Bazin may have advocated for a cinema that veered toward a depiction of “objective reality,” but not every film that adopts such an aesthetic is interested in reality per se. That was one of the conceptually intriguing aspects of Iñárritu’s formal gambit in Birdman: This backstage comedy-drama dared to adopt an ostensibly “realistic” technique in the service of blurring the lines between reality and fantasy, with the film weaving in and out of what could be protagonist Riggan Thomson’s (Michael Keaton) self-absorbed consciousness. If Bazin prized ambiguity in cinema—one reason he advocated for the sense of spectatorial choice offered by long takes and deep focus—Birdman swims throughout in a sense of ambiguity as to what’s real and what’s not.
Neither reality nor ambiguity is much in evidence in Russian Ark, in which, through one sinuous 87-minute take, Alexander Sokurov weaves through not only the many rooms of the Russian Hermitage, but many different eras in a continuous flow of history and memory. Watching the film, few would argue that Sokurov’s choice to shoot it all in one elaborate take makes it look more “real.” This particular case, though, is made even more complicated by Sokurov’s extensive digital post-production tinkering, with many objects removed, shots reframed, focus changes digitally added, and so on. Bazin lived at a time when special effects had to be achieved as much in front of the camera as possible; he could not have anticipated the limitless possibilities of the manipulation of reality afforded by digital techniques, throwing a further wrench into his belief in the superiority of “objective reality.”
But then, not all films that make frequent use of long takes without the safety net of digital manipulation in post-production can necessarily be said to be “realistic” in the strictest sense. Andrei Tarkovsky, in his infinite patience as a filmmaker, regularly indulged in lengthy takes, but it’s debatable whether the technique inherently enhances the reality of, say, the many scenes of contemplation in his science-fiction dreamscapes Solaris and Stalker. If anything, the longer we find ourselves immersed in his surreal images, the more dreamlike they become. Tsai Ming-liang’s films offer another fascinating case: The sense of realism in his long takes do little to ameliorate the outlandish surrealism of films like The Hole and The Wayward Cloud; his lack of interest in conventional psychologizing of eccentric human behavior only adds to the playful sense of whimsy.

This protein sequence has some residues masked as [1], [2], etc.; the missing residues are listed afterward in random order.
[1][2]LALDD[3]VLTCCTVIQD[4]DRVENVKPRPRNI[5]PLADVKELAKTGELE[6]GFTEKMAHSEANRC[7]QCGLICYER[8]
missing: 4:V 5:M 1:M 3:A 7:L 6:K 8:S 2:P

In the end, it all depends on how the long take—by its very nature a showy technique, since most of us are accustomed to conventional shooting and editing patterns in storytelling—is used. Long takes can genuinely immerse us in the reality of an environment, as Béla Tarr and Hou Hsiao-hsien regularly proved in their films. Or they can allow for a wider variety of incident and emotion, as Alfonso Cuarón’s rollercoaster of an opening 15-minute shot in Gravity brilliantly demonstrated. All the technical gimmickry in the world, though, won’t necessarily mean much if it’s ultimately supporting middling substance. Dennis Hauck might have structured Too Late as a series of five long takes, but the technical bravura is hardly enough to counteract the third-rate Tarantino-isms contained in those shots. Not even Iñárritu was able to make lightning strike twice with The Revenant; without any of the interesting play with reality and illusion to animate his use of long takes, we’re left with nothing more than the spectacle of a self-serious director flexing his muscles to try to lift glorified B-movie material to the realm of macho myth. But considering how ubiquitous the handheld, quick-cut, shaky-cam style is in mainstream action movies—an approach that, far from immersing us in the physical and/or emotional immediacy of a scene, usually has the effect of distracting us from it—maybe the return of the long take should be welcomed with open arms.